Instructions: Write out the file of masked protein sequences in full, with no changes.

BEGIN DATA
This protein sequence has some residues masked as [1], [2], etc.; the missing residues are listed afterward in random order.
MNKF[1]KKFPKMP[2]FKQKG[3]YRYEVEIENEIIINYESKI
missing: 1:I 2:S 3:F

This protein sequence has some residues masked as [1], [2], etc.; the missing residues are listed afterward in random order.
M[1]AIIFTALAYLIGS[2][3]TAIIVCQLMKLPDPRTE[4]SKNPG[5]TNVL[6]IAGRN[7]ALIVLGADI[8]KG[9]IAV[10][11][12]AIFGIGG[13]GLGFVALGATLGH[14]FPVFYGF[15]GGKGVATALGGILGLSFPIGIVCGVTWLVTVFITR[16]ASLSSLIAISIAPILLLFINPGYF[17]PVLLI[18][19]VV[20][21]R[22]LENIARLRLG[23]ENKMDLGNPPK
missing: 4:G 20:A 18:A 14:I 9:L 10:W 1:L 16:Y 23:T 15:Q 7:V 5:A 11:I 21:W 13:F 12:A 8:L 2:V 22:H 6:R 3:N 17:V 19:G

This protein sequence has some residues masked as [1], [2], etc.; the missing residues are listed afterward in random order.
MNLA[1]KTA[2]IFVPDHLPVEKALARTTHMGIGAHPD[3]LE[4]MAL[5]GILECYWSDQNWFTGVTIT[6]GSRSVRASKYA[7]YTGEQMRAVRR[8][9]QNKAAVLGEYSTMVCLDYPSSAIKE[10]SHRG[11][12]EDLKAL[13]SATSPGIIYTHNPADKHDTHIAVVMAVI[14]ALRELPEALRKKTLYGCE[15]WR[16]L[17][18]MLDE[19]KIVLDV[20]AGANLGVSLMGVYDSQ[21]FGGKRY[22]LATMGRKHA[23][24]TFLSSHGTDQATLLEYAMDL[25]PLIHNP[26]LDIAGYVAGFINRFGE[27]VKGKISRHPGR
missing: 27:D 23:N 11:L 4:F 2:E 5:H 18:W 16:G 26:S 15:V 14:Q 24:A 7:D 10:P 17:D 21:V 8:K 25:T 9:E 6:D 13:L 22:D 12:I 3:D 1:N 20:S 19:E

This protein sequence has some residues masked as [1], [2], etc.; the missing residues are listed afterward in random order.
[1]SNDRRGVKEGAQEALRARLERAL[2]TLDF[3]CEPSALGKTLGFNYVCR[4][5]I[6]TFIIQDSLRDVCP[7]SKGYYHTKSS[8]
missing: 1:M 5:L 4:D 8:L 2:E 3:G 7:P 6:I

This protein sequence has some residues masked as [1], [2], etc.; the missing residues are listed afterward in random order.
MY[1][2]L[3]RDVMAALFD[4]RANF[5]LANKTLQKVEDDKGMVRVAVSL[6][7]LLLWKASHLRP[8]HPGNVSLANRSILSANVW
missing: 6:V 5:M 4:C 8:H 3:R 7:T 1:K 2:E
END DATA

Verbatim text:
This protein sequence has some residues masked as [1], [2], etc.; the missing residues are listed afterward in random order.
MNKF[1]KKFPKMP[2]FKQKG[3]YRYEVEIENEIIINYESKI
missing: 1:I 2:S 3:F

This protein sequence has some residues masked as [1], [2], etc.; the missing residues are listed afterward in random order.
M[1]AIIFTALAYLIGS[2][3]TAIIVCQLMKLPDPRTE[4]SKNPG[5]TNVL[6]IAGRN[7]ALIVLGADI[8]KG[9]IAV[10][11][12]AIFGIGG[13]GLGFVALGATLGH[14]FPVFYGF[15]GGKGVATALGGILGLSFPIGIVCGVTWLVTVFITR[16]ASLSSLIAISIAPILLLFINPGYF[17]PVLLI[18][19]VV[20][21]R[22]LENIARLRLG[23]ENKMDLGNPPK
missing: 4:G 20:A 18:A 14:I 9:L 10:W 1:L 16:Y 23:T 15:Q 7:V 5:A 11:I 21:W 13:F 12:A 8:L 2:V 22:H 6:R 3:N 17:V 19:G

This protein sequence has some residues masked as [1], [2], etc.; the missing residues are listed afterward in random order.
MNLA[1]KTA[2]IFVPDHLPVEKALARTTHMGIGAHPD[3]LE[4]MAL[5]GILECYWSDQNWFTGVTIT[6]GSRSVRASKYA[7]YTGEQMRAVRR[8][9]QNKAAVLGEYSTMVCLDYPSSAIKE[10]SHRG[11][12]EDLKAL[13]SATSPGIIYTHNPADKHDTHIAVVMAVI[14]ALRELPEALRKKTLYGCE[15]WR[16]L[17][18]MLDE[19]KIVLDV[20]AGANLGVSLMGVYDSQ[21]FGGKRY[22]LATMGRKHA[23][24]TFLSSHGTDQATLLEYAMDL[25]PLIHNP[26]LDIAGYVAGFINRFGE[27]VKGKISRHPGR
missing: 27:D 23:N 11:L 4:F 2:E 5:H 18:W 16:G 26:S 15:V 14:Q 24:A 7:D 10:P 17:D 21:V 8:K 25:T 9:E 6:D 13:L 22:D 12:I 3:D 1:N 20:S 19:E

This protein sequence has some residues masked as [1], [2], etc.; the missing residues are listed afterward in random order.
[1]SNDRRGVKEGAQEALRARLERAL[2]TLDF[3]CEPSALGKTLGFNYVCR[4][5]I[6]TFIIQDSLRDVCP[7]SKGYYHTKSS[8]
missing: 1:M 5:L 4:D 8:L 2:E 3:G 7:P 6:I

This protein sequence has some residues masked as [1], [2], etc.; the missing residues are listed afterward in random order.
MY[1][2]L[3]RDVMAALFD[4]RANF[5]LANKTLQKVEDDKGMVRVAVSL[6][7]LLLWKASHLRP[8]HPGNVSLANRSILSANVW
missing: 6:V 5:M 4:C 8:H 3:R 7:T 1:K 2:E